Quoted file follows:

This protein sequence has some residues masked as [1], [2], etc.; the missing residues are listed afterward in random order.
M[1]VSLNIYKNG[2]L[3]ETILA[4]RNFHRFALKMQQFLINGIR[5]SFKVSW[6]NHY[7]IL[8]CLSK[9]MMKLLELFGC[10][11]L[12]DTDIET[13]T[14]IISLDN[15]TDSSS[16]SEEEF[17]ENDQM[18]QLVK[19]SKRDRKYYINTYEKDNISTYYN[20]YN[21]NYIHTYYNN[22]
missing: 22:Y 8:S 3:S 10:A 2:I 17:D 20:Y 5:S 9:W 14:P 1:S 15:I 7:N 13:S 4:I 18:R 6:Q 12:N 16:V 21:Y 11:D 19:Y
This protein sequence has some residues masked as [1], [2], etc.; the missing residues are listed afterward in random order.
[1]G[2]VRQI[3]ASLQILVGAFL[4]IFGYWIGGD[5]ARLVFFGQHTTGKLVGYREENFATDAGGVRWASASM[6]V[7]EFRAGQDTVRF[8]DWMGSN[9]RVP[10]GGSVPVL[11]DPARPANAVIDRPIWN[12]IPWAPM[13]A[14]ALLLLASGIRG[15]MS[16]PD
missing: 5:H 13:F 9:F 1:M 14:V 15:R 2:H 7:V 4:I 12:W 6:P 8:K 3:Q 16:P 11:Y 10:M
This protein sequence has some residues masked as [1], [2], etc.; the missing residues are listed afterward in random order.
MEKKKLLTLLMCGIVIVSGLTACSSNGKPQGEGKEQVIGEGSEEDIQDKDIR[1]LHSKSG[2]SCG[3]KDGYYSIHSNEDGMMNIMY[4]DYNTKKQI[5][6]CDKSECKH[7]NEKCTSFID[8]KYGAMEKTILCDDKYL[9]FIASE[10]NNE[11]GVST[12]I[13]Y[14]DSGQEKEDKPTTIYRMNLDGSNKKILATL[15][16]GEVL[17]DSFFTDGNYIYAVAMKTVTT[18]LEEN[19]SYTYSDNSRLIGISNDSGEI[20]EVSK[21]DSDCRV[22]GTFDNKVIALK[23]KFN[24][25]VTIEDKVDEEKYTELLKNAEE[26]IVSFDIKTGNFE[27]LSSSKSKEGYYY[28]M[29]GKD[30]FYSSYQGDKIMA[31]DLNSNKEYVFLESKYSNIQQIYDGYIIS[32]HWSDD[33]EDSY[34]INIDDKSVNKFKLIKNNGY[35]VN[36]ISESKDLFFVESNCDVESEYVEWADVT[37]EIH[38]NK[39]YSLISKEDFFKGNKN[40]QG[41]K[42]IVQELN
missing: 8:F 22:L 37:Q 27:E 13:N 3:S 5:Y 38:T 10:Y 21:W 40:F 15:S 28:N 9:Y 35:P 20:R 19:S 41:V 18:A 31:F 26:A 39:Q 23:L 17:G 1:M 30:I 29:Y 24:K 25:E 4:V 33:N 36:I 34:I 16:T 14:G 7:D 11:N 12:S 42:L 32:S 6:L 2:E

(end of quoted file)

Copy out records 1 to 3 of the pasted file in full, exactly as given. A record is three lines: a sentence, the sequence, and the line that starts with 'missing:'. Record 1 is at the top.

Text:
This protein sequence has some residues masked as [1], [2], etc.; the missing residues are listed afterward in random order.
M[1]VSLNIYKNG[2]L[3]ETILA[4]RNFHRFALKMQQFLINGIR[5]SFKVSW[6]NHY[7]IL[8]CLSK[9]MMKLLELFGC[10][11]L[12]DTDIET[13]T[14]IISLDN[15]TDSSS[16]SEEEF[17]ENDQM[18]QLVK[19]SKRDRKYYINTYEKDNISTYYN[20]YN[21]NYIHTYYNN[22]
missing: 22:Y 8:S 3:S 10:A 2:I 17:D 20:Y 5:S 9:W 14:P 1:S 15:I 7:N 13:S 4:I 18:R 6:Q 12:N 16:V 21:Y 11:D 19:Y
This protein sequence has some residues masked as [1], [2], etc.; the missing residues are listed afterward in random order.
[1]G[2]VRQI[3]ASLQILVGAFL[4]IFGYWIGGD[5]ARLVFFGQHTTGKLVGYREENFATDAGGVRWASASM[6]V[7]EFRAGQDTVRF[8]DWMGSN[9]RVP[10]GGSVPVL[11]DPARPANAVIDRPIWN[12]IPWAPM[13]A[14]ALLLLASGIRG[15]MS[16]PD
missing: 5:H 13:F 9:F 1:M 14:V 15:R 2:H 7:V 4:I 12:W 6:P 8:K 3:Q 16:P 11:Y 10:M
This protein sequence has some residues masked as [1], [2], etc.; the missing residues are listed afterward in random order.
MEKKKLLTLLMCGIVIVSGLTACSSNGKPQGEGKEQVIGEGSEEDIQDKDIR[1]LHSKSG[2]SCG[3]KDGYYSIHSNEDGMMNIMY[4]DYNTKKQI[5][6]CDKSECKH[7]NEKCTSFID[8]KYGAMEKTILCDDKYL[9]FIASE[10]NNE[11]GVST[12]I[13]Y[14]DSGQEKEDKPTTIYRMNLDGSNKKILATL[15][16]GEVL[17]DSFFTDGNYIYAVAMKTVTT[18]LEEN[19]SYTYSDNSRLIGISNDSGEI[20]EVSK[21]DSDCRV[22]GTFDNKVIALK[23]KFN[24][25]VTIEDKVDEEKYTELLKNAEE[26]IVSFDIKTGNFE[27]LSSSKSKEGYYY[28]M[29]GKD[30]FYSSYQGDKIMA[31]DLNSNKEYVFLESKYSNIQQIYDGYIIS[32]HWSDD[33]EDSY[34]INIDDKSVNKFKLIKNNGY[35]VN[36]ISESKDLFFVESNCDVESEYVEWADVT[37]EIH[38]NK[39]YSLISKEDFFKGNKN[40]QG[41]K[42]IVQELN
missing: 8:F 22:L 37:Q 27:E 13:N 3:S 5:Y 38:T 10:Y 21:W 40:F 15:S 28:N 9:Y 35:P 20:R 19:S 41:V 18:A 31:F 26:A 39:Q 23:L 17:G 1:M 30:I 29:Y 24:K 25:E 4:V 33:N 36:I 34:I 16:T 14:G 7:D 11:N 12:S 42:L 32:S 6:L 2:E